When curators in the Turkish city of Mardin asked a local church to display Taner Ceylan’s hyper-realistic rendition of Pedro de Mena’s 17th-century Christ as the Man of Sorrows, it immediately accepted.
Locked away in the vaults of the Church of the Virgin Mary was a wooden replica of the devotional statue. Made centuries and a world apart, it now sits beside Ceylan’s The Man of Sorrows in a church niche, united for the Mardin Biennial (until 4 June).
“When they showed me the statue, I was awestruck. I had travelled to museums around the world to see it, and it was here all along,” Ceylan says, who had held on to the work with the intent of one day showing it in a house of worship. “This is what’s special about Mardin.”
Ceylan is one of 50 artists at the biennial, which resumed this month after a three-year pause amid violence across the frontier in Syria and in cities in Turkey’s mainly Kurdish southeast. With the return of relative calm, more than 2,000 art-goers have already visited the fourth edition, titled Beyond Words, since it opened on 4 May.
“Few believed we could endure in this region, and perhaps that’s what showed me that we must,” says Done Otyam, the biennial’s director since its inception in 2010.
The curators Nazli Gurlek, Firat Arapoglu and Derya Yucel lured major Turkish talent like Ceylan and the multimedia artist CANAN, as well as 17 international participants, to work in millennia-old Mardin, a collection of golden limestone buildings perched atop a hill overlooking the Mesopotamian plains. In the hazy distance lies Syria.
The political terrain remains rough. Beyond Words takes place during emergency rule, imposed after a failed military coup in 2016. The government’s subsequent crackdown has jailed tens of thousands, including journalists, scholars and a handful of artists, putting any politically sensitive endeavour in a precarious position.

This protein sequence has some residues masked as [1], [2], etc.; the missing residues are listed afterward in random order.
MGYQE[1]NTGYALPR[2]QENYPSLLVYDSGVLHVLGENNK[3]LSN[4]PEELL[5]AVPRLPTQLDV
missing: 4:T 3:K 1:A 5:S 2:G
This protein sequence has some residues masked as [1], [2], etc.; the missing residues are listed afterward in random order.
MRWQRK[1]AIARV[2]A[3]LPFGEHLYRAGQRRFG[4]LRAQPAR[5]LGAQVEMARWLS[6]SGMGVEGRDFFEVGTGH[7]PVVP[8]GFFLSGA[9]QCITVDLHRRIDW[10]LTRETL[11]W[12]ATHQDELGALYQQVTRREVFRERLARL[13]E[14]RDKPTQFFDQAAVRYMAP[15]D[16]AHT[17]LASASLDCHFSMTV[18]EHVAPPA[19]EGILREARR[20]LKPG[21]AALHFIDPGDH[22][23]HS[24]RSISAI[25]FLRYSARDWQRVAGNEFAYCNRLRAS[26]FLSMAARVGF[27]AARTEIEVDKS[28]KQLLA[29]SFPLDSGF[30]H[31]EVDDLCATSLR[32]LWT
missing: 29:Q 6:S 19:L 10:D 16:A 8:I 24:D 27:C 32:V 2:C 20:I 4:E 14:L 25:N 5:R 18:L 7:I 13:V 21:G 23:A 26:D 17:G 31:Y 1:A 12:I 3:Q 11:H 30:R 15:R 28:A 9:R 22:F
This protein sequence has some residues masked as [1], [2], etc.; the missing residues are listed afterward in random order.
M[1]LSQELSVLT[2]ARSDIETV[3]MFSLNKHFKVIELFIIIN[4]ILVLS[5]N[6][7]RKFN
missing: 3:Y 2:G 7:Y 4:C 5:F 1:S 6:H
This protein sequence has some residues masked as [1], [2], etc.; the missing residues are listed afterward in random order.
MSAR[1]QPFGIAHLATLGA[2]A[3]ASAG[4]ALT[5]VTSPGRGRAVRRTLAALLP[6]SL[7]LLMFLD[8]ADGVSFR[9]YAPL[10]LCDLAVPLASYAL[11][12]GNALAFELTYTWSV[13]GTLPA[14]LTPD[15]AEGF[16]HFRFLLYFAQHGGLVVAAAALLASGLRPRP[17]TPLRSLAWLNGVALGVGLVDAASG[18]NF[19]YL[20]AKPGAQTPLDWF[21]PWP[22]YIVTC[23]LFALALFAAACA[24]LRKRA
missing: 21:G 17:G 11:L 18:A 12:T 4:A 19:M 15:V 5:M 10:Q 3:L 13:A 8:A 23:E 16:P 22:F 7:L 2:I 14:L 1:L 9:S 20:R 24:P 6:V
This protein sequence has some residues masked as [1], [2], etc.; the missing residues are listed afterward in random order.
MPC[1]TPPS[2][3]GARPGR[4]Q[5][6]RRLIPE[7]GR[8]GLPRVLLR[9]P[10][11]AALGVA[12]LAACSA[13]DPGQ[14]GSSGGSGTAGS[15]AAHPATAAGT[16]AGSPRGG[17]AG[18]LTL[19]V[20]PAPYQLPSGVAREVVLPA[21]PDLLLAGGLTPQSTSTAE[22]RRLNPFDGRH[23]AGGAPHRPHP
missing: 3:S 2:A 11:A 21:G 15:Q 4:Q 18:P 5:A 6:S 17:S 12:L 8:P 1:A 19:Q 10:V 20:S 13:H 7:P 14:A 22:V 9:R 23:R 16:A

“We had to consider what we could do in Mardin, where it can be difficult to have a discussion. There is a state of emergency. Beyond Words doesn’t mean we don’t have anything to say, because we do, but we wanted to explore expressing ourselves in other ways,” Gurlek says.
Gurlek curated Body Language, one of the show’s three themes, the other two being Infinite Sight, and Boundaries and Thresholds. The art, including 21 site-specific pieces, sprawls over more than half a dozen historic venues, including a coffee house, a stall at Mardin’s 17th-century bazaar and a former monastery that was converted into prison before it was abandoned.
In a disused bathhouse, CANAN has hung delicate tulle tapestries embroidered with animals, including the locally revered peacock, whose shadows dance across marble walls. They are accompanied by music emitted from the adjacent room in photographer Youssef Nabil’s installation You Never Left, in which the death of a man is an allegory for exile from Egypt.
The British artist Simon Faithfull traverses continents along the prime meridian in a slideshow and video to question how a Victorian-era geographical marker continues to divide our world. It is on view in a dilapidated mansion that was owned by an Armenian merchant before the German army made it its military headquarters in the First World War.
In a sign of the city’s arts revival, porcelain works by Ai Weiwei are on view in a separate but concurrent show at a Mardin museum whose owners hosted the Chinese superstar in Istanbul earlier this year.
Otyam postponed the 2014 biennial for six months after Islamic State seized swathes of Syrian territory. Then, within weeks of the show wrapping, a peace process between the Turkish government and Kurdish militants collapsed, unleashing clashes that killed thousands and laid waste to nearby towns.
Even in quieter days, putting on a contemporary art show in a far-flung corner of Turkey was not easy. Far from the buzz of Istanbul, whose biennale ranks alongside Venice and Sao Paolo’s, the Mardin Biennial scrapes together funding from a collectors’ initiative and a crowdsourcing website.
“The centre of gravity is no longer in the West; there are different centres and perspectives,” Gurlek says. “We avoided romanticising Mardin or simply imposing outside artists on it. Instead, the work examines our shared human experience.”
Local artist Mursel Argunaga’s Untitled places the disembodied plaster limbs of a father, mother and child on a Turkish carpet in a Crucifixion-like pose to evoke both domesticity and displacement. The collective Merkezkac has released hundreds of polyester scorpions from a nook on an inner wall of the barracks. An everyday invasive threat in Mardin’s arid climate, the outsized arachnids are a reminder that danger lurks around the corner.
This part of the Middle East has always known strife. A century ago, its Christian population was decimated in a wartime genocide, and subsequent decades of poverty and violence have reduced the Church of the Virgin Mary’s congregation to just eight families of various denominations.